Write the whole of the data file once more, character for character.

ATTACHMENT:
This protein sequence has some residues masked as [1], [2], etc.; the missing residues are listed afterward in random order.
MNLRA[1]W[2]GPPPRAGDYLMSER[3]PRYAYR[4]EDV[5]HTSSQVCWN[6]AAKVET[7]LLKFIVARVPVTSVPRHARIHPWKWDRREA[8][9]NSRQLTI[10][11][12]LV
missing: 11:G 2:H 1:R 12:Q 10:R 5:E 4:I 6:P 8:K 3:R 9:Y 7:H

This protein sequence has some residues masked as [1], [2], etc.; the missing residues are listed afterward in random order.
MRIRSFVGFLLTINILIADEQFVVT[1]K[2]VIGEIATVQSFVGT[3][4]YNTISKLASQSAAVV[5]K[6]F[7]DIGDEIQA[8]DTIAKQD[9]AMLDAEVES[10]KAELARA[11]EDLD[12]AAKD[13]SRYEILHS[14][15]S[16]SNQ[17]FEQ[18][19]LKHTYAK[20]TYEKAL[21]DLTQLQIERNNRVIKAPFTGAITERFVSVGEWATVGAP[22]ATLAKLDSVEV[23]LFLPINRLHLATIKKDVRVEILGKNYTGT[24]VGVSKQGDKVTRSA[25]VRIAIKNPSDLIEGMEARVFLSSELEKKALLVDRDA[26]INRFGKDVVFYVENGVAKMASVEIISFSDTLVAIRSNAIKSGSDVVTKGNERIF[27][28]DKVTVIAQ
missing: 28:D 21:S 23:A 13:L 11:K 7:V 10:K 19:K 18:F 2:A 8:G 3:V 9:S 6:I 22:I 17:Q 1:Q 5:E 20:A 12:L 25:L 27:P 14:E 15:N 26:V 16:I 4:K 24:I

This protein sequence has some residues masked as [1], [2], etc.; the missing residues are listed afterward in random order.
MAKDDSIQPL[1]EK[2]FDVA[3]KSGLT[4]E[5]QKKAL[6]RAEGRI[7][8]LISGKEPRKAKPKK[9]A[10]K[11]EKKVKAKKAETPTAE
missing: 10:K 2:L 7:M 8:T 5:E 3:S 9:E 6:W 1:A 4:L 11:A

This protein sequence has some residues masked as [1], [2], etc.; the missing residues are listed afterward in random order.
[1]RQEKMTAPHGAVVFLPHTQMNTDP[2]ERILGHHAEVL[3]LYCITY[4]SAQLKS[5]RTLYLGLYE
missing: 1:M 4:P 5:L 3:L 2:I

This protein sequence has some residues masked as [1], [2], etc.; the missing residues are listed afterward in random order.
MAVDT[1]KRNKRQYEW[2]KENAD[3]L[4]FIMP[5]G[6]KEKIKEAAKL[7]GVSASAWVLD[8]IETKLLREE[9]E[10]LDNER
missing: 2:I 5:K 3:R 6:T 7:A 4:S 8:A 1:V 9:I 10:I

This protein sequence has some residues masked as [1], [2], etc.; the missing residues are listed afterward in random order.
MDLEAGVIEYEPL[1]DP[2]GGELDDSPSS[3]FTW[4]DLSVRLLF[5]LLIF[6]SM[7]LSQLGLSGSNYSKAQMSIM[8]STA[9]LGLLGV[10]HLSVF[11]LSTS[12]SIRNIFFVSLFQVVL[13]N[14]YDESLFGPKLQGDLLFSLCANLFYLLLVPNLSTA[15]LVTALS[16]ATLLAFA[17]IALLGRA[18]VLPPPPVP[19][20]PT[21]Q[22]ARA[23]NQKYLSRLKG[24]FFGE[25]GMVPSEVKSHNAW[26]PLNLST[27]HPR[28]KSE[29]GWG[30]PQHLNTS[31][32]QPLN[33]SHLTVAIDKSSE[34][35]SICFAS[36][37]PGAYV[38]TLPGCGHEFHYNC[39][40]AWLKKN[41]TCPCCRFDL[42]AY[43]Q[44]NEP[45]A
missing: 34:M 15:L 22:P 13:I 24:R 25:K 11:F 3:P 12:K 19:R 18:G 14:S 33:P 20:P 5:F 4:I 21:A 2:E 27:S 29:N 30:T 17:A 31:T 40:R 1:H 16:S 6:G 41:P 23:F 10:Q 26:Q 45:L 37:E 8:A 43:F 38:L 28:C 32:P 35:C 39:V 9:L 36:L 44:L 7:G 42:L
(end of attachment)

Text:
This protein sequence has some residues masked as [1], [2], etc.; the missing residues are listed afterward in random order.
MNLRA[1]W[2]GPPPRAGDYLMSER[3]PRYAYR[4]EDV[5]HTSSQVCWN[6]AAKVET[7]LLKFIVARVPVTSVPRHARIHPWKWDRREA[8][9]NSRQLTI[10][11][12]LV
missing: 11:G 2:H 1:R 12:Q 10:R 5:E 4:I 6:P 8:K 3:R 9:Y 7:H

This protein sequence has some residues masked as [1], [2], etc.; the missing residues are listed afterward in random order.
MRIRSFVGFLLTINILIADEQFVVT[1]K[2]VIGEIATVQSFVGT[3][4]YNTISKLASQSAAVV[5]K[6]F[7]DIGDEIQA[8]DTIAKQD[9]AMLDAEVES[10]KAELARA[11]EDLD[12]AAKD[13]SRYEILHS[14][15]S[16]SNQ[17]FEQ[18][19]LKHTYAK[20]TYEKAL[21]DLTQLQIERNNRVIKAPFTGAITERFVSVGEWATVGAP[22]ATLAKLDSVEV[23]LFLPINRLHLATIKKDVRVEILGKNYTGT[24]VGVSKQGDKVTRSA[25]VRIAIKNPSDLIEGMEARVFLSSELEKKALLVDRDA[26]INRFGKDVVFYVENGVAKMASVEIISFSDTLVAIRSNAIKSGSDVVTKGNERIF[27][28]DKVTVIAQ
missing: 28:D 21:S 23:A 13:L 11:K 7:V 10:K 19:K 18:F 2:A 8:G 3:V 9:S 6:I 22:I 17:Q 1:Q 5:E 20:A 12:L 25:L 27:P 14:E 15:N 26:V 16:I 4:K 24:I

This protein sequence has some residues masked as [1], [2], etc.; the missing residues are listed afterward in random order.
MAKDDSIQPL[1]EK[2]FDVA[3]KSGLT[4]E[5]QKKAL[6]RAEGRI[7][8]LISGKEPRKAKPKK[9]A[10]K[11]EKKVKAKKAETPTAE
missing: 10:K 2:L 7:M 8:T 5:E 3:S 9:E 6:W 1:A 4:L 11:A

This protein sequence has some residues masked as [1], [2], etc.; the missing residues are listed afterward in random order.
[1]RQEKMTAPHGAVVFLPHTQMNTDP[2]ERILGHHAEVL[3]LYCITY[4]SAQLKS[5]RTLYLGLYE
missing: 1:M 4:P 5:L 3:L 2:I

This protein sequence has some residues masked as [1], [2], etc.; the missing residues are listed afterward in random order.
MAVDT[1]KRNKRQYEW[2]KENAD[3]L[4]FIMP[5]G[6]KEKIKEAAKL[7]GVSASAWVLD[8]IETKLLREE[9]E[10]LDNER
missing: 2:I 5:K 3:R 6:T 7:A 4:S 8:A 1:V 9:I 10:I

This protein sequence has some residues masked as [1], [2], etc.; the missing residues are listed afterward in random order.
MDLEAGVIEYEPL[1]DP[2]GGELDDSPSS[3]FTW[4]DLSVRLLF[5]LLIF[6]SM[7]LSQLGLSGSNYSKAQMSIM[8]STA[9]LGLLGV[10]HLSVF[11]LSTS[12]SIRNIFFVSLFQVVL[13]N[14]YDESLFGPKLQGDLLFSLCANLFYLLLVPNLSTA[15]LVTALS[16]ATLLAFA[17]IALLGRA[18]VLPPPPVP[19][20]PT[21]Q[22]ARA[23]NQKYLSRLKG[24]FFGE[25]GMVPSEVKSHNAW[26]PLNLST[27]HPR[28]KSE[29]GWG[30]PQHLNTS[31][32]QPLN[33]SHLTVAIDKSSE[34][35]SICFAS[36][37]PGAYV[38]TLPGCGHEFHYNC[39][40]AWLKKN[41]TCPCCRFDL[42]AY[43]Q[44]NEP[45]A
missing: 34:M 15:L 22:P 13:I 24:R 25:K 11:F 3:P 12:K 19:R 18:G 14:S 33:P 20:P 5:F 4:I 21:A 2:E 27:S 29:N 30:T 17:A 31:T 40:R 1:H 16:S 6:G 41:P 23:F 10:Q 26:Q 45:L 37:E 8:A 43:F 38:L 28:C 32:P 35:C 39:V 9:L 36:L 44:L 7:G 42:L